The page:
The debate over Fire Department manpower levels went before the Town Council Tuesday evening as discussion over the six-alarm Ferraro’s fire took center stage.
The size of the town’s firefighting crews – with six firefighters on duty on shifts – was debated again with resident John Blake and the head of the firefighter’s union advocating for a rise in manpower levels and town officials saying that they are not trying to put the public at risk.
Blake, who has been speaking on fire safety issues, for several weeks cited a recent report by Insurance Services Office, Inc. ion Marlton, which he said shows the town’s decreased manpower as negatively impacting the town’s rating. ISO develops ranking of local fire departments to serve as a guide for insurance companies in developing rates for homeowner’s coverage.
Blake also cited ISO comments that recommended 8.7 firefighters on a duty crew for a town. Westfield presently has six firefighters on a duty crew, down from a level of nine. He said the report was compiled when the town had 37 firefighters, before three recent retirements and two recent off-duty deaths.
The town’s ISO ranking fell from Class 2 in a 1992 report to Class 3. According to data included in the report, 52 fire departments in New Jersey are listed in Class 3, while 12 are in Class 2 and one is in Class 1. ISO has a total of 11 classes. Nationally 2015 fire departments are in Class 3, with slightly over 600 departments in Classes 1 and 2 combined.
Blake continued his questioning from the previous Council meeting on how budget cuts to the fire department were determined.
“The only person any of you checked with is the accountant,” Blake said. “There was no expert in the field of firefighting who told us what we needed.”
Since the manpower issue developed in the summer of 2010, town officials have said the staffing levels were determined to prevent further cuts and cited negotiations with the FMBA to preserve jobs. Two weeks ago, when Blake and FMBA officials cited the manpower issue in relation to April’s four-alarm fire at the Hamilton House Apartments, Councilman Mark Ciarrocca said the town is working to prevent the creation of an all-volunteer department.
Blake criticized Council members and Mayor Andy Skibitsky for declining to comment on the manpower issue in relation to the Ferraro’s fire last week. He also said he found the Council’s actions in saying they knew what was needed to be along the lines of French King Louis XIV’s famous quote “L’Etat, c’est moi,” translated to “I am the state.”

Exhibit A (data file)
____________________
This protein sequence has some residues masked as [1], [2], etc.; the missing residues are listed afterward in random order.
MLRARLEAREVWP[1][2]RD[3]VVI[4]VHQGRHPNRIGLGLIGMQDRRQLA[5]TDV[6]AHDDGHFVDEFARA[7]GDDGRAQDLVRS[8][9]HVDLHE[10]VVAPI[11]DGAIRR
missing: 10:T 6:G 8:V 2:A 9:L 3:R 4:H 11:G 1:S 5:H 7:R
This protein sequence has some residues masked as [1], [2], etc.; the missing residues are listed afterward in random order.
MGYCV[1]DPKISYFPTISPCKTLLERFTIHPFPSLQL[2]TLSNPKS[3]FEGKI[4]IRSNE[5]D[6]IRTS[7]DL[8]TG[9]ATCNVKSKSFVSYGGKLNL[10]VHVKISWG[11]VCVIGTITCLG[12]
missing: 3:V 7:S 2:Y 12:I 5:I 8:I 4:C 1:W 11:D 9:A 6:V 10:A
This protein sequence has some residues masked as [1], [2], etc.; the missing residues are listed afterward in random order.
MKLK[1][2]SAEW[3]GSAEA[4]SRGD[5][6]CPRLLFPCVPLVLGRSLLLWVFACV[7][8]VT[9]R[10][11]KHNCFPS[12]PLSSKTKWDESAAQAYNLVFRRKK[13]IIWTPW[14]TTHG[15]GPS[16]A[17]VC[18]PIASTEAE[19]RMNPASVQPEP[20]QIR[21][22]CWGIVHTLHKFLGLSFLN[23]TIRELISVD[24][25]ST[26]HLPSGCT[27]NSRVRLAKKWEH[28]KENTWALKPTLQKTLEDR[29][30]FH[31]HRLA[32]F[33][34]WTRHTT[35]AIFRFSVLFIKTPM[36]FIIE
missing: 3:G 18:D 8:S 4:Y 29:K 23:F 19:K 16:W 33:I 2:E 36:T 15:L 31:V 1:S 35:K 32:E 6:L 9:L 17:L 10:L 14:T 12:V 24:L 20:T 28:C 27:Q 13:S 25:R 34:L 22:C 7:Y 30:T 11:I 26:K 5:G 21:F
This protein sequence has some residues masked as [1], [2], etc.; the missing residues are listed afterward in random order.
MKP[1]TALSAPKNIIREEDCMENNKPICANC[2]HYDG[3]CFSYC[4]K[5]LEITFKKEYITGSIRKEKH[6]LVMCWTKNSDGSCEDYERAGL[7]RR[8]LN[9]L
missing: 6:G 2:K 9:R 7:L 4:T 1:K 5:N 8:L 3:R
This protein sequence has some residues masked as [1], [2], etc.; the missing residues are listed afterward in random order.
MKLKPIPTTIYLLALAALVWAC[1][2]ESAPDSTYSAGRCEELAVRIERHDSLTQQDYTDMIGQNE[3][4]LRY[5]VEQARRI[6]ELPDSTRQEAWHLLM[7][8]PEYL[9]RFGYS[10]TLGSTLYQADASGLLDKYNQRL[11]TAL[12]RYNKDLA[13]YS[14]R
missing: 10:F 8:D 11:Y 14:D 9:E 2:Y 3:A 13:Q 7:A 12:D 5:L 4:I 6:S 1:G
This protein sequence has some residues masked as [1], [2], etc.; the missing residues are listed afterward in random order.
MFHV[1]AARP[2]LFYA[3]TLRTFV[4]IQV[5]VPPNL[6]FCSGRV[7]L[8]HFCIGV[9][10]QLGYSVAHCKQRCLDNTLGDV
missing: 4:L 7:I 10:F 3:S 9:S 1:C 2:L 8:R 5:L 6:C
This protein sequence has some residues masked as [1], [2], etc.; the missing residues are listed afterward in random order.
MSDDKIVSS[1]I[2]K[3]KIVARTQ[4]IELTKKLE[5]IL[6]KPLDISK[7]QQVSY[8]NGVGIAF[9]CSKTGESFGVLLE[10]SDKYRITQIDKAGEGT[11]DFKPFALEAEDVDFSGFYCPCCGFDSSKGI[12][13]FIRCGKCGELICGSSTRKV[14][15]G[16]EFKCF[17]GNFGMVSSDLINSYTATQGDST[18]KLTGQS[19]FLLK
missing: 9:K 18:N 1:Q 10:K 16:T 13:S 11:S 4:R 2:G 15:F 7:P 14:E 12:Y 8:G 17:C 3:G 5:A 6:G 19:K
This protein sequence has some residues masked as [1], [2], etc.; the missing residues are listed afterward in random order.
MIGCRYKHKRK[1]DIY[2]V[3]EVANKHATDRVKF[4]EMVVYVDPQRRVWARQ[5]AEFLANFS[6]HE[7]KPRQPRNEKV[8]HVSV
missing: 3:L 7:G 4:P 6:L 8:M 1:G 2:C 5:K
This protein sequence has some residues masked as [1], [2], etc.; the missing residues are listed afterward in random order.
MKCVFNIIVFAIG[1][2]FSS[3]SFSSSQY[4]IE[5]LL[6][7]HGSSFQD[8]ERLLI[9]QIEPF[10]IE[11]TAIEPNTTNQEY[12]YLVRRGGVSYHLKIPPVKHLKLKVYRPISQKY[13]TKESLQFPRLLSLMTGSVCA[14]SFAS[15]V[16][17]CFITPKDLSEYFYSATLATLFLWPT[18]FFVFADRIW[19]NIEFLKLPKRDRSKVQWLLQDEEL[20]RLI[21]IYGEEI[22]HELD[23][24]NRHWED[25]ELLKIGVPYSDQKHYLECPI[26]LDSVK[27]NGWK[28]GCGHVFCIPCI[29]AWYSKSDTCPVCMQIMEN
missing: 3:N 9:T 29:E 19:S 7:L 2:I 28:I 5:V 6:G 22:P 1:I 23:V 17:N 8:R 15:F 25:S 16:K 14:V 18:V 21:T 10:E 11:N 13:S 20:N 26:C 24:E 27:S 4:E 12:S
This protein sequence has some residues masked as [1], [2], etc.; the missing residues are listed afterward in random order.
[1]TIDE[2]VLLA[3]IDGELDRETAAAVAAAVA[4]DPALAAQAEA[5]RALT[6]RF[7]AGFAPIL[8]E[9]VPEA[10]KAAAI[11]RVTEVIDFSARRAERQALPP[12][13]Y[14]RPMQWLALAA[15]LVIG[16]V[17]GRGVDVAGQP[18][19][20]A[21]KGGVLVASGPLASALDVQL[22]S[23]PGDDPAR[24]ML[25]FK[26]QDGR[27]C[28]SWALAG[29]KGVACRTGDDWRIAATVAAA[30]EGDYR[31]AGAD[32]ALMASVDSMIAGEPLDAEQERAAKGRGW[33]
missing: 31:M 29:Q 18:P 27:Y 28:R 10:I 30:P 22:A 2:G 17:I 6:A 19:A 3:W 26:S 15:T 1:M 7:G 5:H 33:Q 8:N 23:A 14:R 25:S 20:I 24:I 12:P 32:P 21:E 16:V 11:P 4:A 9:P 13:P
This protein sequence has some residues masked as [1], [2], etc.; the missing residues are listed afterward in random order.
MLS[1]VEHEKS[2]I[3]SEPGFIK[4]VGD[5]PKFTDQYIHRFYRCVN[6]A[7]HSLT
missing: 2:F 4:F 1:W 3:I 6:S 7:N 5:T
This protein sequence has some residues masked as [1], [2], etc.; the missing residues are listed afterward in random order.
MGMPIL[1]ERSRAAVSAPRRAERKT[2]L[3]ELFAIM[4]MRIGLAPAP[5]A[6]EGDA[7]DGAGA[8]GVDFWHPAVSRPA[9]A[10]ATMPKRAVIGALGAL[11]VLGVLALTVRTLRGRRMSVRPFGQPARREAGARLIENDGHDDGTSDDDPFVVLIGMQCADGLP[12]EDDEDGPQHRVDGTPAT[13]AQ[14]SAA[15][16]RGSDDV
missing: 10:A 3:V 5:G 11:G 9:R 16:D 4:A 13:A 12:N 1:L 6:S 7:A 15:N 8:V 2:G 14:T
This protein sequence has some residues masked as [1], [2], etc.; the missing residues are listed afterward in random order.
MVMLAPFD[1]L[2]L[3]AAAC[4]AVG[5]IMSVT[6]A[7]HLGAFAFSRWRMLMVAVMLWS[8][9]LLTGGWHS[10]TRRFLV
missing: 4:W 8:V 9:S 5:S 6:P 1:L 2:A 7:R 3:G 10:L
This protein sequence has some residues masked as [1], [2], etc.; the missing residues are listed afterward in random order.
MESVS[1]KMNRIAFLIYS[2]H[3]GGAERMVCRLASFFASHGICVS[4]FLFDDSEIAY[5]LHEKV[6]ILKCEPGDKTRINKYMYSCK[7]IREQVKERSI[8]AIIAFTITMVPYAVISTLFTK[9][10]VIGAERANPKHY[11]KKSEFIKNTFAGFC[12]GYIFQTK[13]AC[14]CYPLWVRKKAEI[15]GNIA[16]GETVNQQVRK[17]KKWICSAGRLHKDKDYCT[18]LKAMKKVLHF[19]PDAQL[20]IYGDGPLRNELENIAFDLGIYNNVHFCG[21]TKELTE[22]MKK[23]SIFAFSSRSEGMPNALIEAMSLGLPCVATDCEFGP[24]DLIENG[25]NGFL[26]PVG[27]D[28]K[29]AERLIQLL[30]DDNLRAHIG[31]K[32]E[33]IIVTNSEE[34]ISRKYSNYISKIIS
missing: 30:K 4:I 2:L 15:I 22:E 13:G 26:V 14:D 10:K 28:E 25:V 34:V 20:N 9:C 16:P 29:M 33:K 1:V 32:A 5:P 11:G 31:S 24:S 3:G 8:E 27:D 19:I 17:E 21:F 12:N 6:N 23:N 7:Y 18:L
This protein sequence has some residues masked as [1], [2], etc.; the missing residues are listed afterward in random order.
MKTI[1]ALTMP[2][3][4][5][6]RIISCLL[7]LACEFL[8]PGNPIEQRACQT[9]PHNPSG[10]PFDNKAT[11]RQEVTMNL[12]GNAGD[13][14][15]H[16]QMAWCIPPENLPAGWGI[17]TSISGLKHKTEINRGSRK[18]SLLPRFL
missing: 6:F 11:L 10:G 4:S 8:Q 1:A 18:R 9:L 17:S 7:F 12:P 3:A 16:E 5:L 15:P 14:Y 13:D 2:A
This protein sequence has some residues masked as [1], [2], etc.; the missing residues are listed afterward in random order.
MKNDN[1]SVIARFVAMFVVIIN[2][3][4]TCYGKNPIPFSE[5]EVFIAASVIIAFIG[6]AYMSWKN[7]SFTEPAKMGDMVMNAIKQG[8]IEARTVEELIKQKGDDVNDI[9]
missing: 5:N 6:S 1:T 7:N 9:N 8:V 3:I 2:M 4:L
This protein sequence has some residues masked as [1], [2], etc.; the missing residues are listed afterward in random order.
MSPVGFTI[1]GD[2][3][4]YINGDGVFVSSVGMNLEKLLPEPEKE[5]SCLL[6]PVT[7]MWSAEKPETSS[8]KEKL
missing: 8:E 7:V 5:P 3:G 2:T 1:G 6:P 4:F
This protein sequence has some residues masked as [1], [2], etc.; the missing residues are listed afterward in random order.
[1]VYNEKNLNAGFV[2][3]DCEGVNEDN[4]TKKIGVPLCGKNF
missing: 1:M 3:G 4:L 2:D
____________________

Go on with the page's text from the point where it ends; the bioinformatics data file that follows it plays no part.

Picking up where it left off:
“None of you are the state, none of you are the town,” Blake said. “You swore you would protect us.”
Blake cited what he described as “implied comments” from Ciarrocca where he said Ciarrocca had said that lower fire department staffing would be a public safety risk. Councilman Jim Foerst stressed that the wording were that the comments were Blake’s definition of the comments. Ciarrocca was not present at the meeting.
Town Administrator Jim Gildea took to the microphone for nine minutes following Blake’s remarks to praise firefighter and police officers who responded to Feraro’s and to refute statements from Blake.
“This was a textbook excellent job in containing a downtown fire that could have been catastrophic,” Gildea said. “I don’t want my house burning either. To suggest that any of you up here or me or anyone else reduced the fire department staff because we’re not worried about our community or our homes is ridiculous.”
Gildea stressed the ISO is primarily used by the insurance industry and the work done in developing the ranking. He said a preliminary ISO report in the summer of 2010 had Westfield in a Class 4 rating by ISO for water supply and communication issues. He said fire and police officials worked to develop plans to address the questions raised and put in new systems to move the rating higher.
Gildea spent time praising the response of first responders during the Ferraro’s fire. He recounted the work of eight police officers on the scene, including one breaking down an apartment door to save a resident. He also touched on the fire department response, thanking firefighters on the scene and noting that off-duty firefighters were called for the fire, including FMBA President Mike Sawicki, who was in the audience when Gildea was speaking.
Gildea noted as part of the response, Cranford had sent the first ladder truck to the scene. The ladder truck issue has been cited by Sawicki and other FMBA officials in advocating for increased duty crews. During the Ferraro’s fire, the ladder truck sat in the firehouse since a seven-man crew is needed to operate the ladder truck and both engine trucks.
During brief remarks to the Council, Sawicki said he wants to keep the issue focused on manpower. Sawicki has been advocating for increased duty crews, including his vice president, James Ryan Jr., speaking to the Council a week before the Ferraro’s fire to discuss a possible impact on future fires.
Sawicki, who has worked with Gildea on the development of a firefighters’ contract which did not contain raises, said he hopes the current discussion can continue to provide larger duty crews. Sawicki, who said he understood the current economic situation, said he is trying to keep it as a public safety issues.
“As far as ISO ratings and stuff we’re here to protect and serve the people of Westfield and make sure we go home at the end of shifts.